- Kristin Anabel EggelingKristin Anabel EggelingCopenhagen University
Digital diplomacy, virtual diplomacy, cyber diplomacy, and e-diplomacy are some of the most common English terms international relations (IR) scholars and practitioners use to describe diplomatic work online. The German foreign ministry, moreover, speaks of vernetzte Diplomatie (networked diplomacy), Danish diplomats call their approach “techplomacy,” and the Francophone world talks of diplomatie numérique (numbered diplomacy). Broadly, all these terms refer to the practices, procedures, and norms of doing diplomacy in digitalizing contexts. While the terms look similar, they are used to emphasize considerably different phenomena ranging from how diplomatic or foreign policy actors use digital devices to the stakes and future of diplomatic trust, constraint, or politeness in mediated communication and on social media platforms.
The main question that has been driving research on “digital diplomacy” has been, How and to what extent diplomacy is changing in the digital age? and a second, related question is whether this development is desirable or not. The debate about digital diplomacy is therefore part of broader debates about the relationship between technology and politics and a normative concern of how to manage it. In this broader frame, scholars ask questions such as What happens to diplomacy—a profession and practice that has traditionally been imagined as taking place in intimate face-to-face and closed-door meetings—when digital information and communication technologies enter the scene? How secluded and confidential is the diplomatic negotiation room in times of digital hyperconnectivity? and How autonomous are diplomatic representatives when they are permanently online? Since the 2000s, IR and diplomatic studies have seen a rise in scholarship on such and related questions. This literature is broad and diverse and includes authors who write from realist, constructivist, area-focused, practice theoretical, political communication, or big data perspectives, among others.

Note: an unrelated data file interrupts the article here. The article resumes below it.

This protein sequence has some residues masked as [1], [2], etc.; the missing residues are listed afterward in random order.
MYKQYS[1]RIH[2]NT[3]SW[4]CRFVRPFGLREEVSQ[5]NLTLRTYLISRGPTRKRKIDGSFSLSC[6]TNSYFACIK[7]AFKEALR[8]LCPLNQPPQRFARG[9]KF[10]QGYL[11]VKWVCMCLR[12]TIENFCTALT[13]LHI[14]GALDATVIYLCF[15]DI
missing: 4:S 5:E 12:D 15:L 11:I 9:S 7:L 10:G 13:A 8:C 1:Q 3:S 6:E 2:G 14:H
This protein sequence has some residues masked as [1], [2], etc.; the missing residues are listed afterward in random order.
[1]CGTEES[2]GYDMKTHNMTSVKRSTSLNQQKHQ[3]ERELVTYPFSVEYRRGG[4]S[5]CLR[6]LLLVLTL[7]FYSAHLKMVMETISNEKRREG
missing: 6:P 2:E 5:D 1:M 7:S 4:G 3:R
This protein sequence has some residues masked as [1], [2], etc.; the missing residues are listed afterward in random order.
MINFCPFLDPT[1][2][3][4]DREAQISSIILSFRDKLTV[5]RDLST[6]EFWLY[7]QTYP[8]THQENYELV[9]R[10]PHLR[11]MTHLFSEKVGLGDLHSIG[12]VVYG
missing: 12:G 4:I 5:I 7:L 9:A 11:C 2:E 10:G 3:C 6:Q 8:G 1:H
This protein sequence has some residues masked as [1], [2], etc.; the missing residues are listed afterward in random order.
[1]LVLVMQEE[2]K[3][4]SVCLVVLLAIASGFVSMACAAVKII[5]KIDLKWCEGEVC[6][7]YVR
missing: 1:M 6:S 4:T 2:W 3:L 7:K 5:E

Given the fast pace of technological development in the 21st century, both the practice and study of “digital diplomacy” are moving fields. Any written account of them may therefore quickly become (out)dated. Over the course of writing this article (2022–2023), for example, the standing and future of the main digital platform used for international diplomatic communication, Twitter, is tumbling into uncertainty. But there are, nonetheless, real insights to report. One concerns the concept's normative career. While initially embraced as a harbinger of more transparency and inclusion, for example, in the early moments of the Arab Spring, the digitalization of diplomacy has over time attracted more critical commentary, for example, the polarizing tweets of former U.S. president Donald Trump. A second insight speaks to the stakes of digital diplomacy and the extent to which it has become impossible to speak of a diplomacy that is non-digital. This is reflected in scholarship that argues that digitalization’s impact on diplomacy reaches much deeper than public communication or e-services and has seeped into how basic diplomatic tasks, including negotiations, reporting, and information sharing, are entangled with digital tools and services. A third insight concerns the future of the diplomatic profession itself. In particular, the COVID-19 pandemic has shown that if it must, diplomacy can continue in digital formats. It has also shown that digitalization is not an external challenge that diplomats can be trained to competently handle but a condition of modern life that is becoming inseparable from the conduct of human and political affairs, including diplomacy.